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Information Resources Management Association
Advancing the Concepts & Practices of Information Resources Management in Modern Organizations

Formal Development of Reactive Agent-Based Systems

Formal Development of Reactive Agent-Based Systems
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Author(s): P. Kefalas (CITY College, Greece), M. Holcombe (University of Sheffield, UK), G. Eleftherakis (CITY College, Greece) and M. Gheorghe (University of Sheffield, UK)
Copyright: 2009
Pages: 4
Source title: Encyclopedia of Information Science and Technology, Second Edition
Source Author(s)/Editor(s): Mehdi Khosrow-Pour, D.B.A. (Information Resources Management Association, USA)
DOI: 10.4018/978-1-60566-026-4.ch246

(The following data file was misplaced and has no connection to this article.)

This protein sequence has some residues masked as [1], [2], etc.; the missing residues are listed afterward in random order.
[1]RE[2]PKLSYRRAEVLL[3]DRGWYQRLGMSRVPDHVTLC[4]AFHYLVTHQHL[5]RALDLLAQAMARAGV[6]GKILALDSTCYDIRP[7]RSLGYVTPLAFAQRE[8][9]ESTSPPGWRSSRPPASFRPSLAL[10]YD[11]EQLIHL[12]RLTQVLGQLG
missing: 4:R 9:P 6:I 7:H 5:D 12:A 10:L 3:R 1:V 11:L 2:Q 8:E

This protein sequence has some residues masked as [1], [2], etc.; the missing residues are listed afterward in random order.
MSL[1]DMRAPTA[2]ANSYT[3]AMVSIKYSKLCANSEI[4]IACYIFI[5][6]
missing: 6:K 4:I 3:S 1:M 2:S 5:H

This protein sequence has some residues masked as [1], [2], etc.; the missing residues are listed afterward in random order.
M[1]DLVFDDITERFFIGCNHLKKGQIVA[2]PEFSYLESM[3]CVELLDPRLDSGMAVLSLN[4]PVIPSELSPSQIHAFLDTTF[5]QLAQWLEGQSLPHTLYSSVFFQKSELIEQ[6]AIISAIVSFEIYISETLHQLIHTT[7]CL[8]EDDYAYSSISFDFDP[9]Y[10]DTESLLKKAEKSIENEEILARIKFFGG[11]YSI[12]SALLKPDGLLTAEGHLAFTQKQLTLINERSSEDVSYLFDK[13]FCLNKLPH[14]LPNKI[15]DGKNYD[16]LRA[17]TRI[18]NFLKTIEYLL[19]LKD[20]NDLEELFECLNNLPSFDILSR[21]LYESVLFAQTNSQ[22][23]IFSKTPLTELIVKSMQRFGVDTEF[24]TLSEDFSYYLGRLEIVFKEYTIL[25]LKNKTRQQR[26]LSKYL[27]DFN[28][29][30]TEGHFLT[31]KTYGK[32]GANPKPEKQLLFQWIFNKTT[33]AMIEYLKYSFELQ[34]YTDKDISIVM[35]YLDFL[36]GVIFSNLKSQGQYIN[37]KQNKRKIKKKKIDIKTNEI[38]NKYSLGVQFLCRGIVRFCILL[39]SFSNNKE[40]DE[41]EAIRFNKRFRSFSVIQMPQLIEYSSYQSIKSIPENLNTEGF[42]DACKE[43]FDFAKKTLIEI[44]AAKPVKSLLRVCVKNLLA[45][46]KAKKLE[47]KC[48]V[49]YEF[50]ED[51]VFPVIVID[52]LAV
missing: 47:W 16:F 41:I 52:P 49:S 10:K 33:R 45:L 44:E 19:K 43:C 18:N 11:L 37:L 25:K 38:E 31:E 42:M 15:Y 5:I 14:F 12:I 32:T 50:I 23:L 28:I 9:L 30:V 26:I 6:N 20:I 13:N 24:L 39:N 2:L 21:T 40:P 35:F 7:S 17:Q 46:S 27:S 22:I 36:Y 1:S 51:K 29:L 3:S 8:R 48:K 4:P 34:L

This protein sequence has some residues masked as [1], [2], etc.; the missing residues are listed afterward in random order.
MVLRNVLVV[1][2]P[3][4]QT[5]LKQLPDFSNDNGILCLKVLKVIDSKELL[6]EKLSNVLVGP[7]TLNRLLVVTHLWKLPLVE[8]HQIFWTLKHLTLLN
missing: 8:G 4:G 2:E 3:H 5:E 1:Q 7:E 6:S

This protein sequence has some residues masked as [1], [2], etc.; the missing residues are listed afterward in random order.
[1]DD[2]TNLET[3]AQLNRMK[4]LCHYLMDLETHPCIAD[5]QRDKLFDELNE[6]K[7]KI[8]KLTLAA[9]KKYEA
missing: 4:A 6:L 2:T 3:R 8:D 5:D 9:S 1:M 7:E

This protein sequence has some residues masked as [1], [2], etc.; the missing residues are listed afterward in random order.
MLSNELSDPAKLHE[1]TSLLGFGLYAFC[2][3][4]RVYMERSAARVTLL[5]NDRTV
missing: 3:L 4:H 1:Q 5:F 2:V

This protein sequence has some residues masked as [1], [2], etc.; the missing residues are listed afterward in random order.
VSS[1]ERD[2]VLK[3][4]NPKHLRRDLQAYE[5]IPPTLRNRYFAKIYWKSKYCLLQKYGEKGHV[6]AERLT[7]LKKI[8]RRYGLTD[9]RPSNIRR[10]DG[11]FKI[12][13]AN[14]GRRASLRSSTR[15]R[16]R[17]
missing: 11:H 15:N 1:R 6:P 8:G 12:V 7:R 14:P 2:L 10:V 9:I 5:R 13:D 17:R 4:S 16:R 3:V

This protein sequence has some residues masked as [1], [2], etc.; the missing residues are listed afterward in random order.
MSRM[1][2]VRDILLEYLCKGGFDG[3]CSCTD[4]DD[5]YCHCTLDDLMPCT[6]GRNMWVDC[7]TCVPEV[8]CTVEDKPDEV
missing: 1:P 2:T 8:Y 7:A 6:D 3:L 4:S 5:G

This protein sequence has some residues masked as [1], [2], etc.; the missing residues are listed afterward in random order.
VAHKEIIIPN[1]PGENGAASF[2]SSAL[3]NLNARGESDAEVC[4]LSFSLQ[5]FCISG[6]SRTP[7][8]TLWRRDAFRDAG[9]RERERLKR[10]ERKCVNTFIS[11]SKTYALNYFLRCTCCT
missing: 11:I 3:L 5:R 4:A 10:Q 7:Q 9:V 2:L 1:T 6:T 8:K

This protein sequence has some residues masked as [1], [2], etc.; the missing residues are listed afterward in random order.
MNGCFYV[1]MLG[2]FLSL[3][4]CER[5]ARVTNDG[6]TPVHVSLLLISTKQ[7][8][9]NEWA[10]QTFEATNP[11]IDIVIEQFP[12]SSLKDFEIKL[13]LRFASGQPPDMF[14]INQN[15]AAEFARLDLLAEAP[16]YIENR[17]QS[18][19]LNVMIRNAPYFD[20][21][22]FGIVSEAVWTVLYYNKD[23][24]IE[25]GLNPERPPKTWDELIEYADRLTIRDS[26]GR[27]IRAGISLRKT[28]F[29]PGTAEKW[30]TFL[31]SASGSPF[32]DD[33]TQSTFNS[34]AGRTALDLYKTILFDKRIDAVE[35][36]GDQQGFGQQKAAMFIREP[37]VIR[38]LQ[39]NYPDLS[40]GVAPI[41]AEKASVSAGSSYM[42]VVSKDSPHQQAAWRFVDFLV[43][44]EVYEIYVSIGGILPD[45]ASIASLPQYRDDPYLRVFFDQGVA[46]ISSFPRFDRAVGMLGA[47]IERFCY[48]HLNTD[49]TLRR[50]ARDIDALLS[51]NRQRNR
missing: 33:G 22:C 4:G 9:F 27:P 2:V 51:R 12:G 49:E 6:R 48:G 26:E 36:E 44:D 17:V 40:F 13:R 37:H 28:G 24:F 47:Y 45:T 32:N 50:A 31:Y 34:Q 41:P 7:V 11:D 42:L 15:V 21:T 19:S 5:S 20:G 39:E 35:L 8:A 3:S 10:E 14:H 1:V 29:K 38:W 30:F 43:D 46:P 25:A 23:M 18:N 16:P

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Recent advances in both the testing and verification of software based on formal specifications have reached a point where the ideas can be applied in a powerful way in the design of agent-based systems. The software engineering research has highlighted a number of important issues: the importance of the type of modelling technique used; the careful design of the model to enable powerful testing techniques to be used; the automated verification of the behavioural properties of the system; and the need to provide a mechanism for translating the formal models into executable software in a simple and transparent way. An agent is an encapsulated computer system that is situated in some environment and that is capable of flexible, autonomous action in that environment in order to meet its design objectives (Jennings, 2000). There are two fundamental concepts associated with any dynamic or reactive system (Holcombe & Ipate, 1998): the environment, which could be precisely or ill-specified or even completely unknown and the agent that will be responding to environmental changes by changing its basic parameters and possibly affecting the environment as well. Agents, as highly dynamic systems, are concerned with three essential factors: a set of appropriate environmental stimuli or inputs, a set of internal states of the agent, and a rule that relates the two above and determines what the agent state will change to if a particular input arrives while the agent is in a particular state. One of the challenges that emerges in intelligent agent engineering is to develop agent models and agent implementations that are “correct.” The criteria for “correctness” are (Ipate & Holcombe, 1998): the initial agent model should match the requirements, the agent model should satisfy any necessary properties in order to meet its design objectives, and the implementation should pass all tests constructed using a complete functional test-generation method. All the above criteria are closely related to stages of agent system development, i.e., modelling, validation, verification, and testing.

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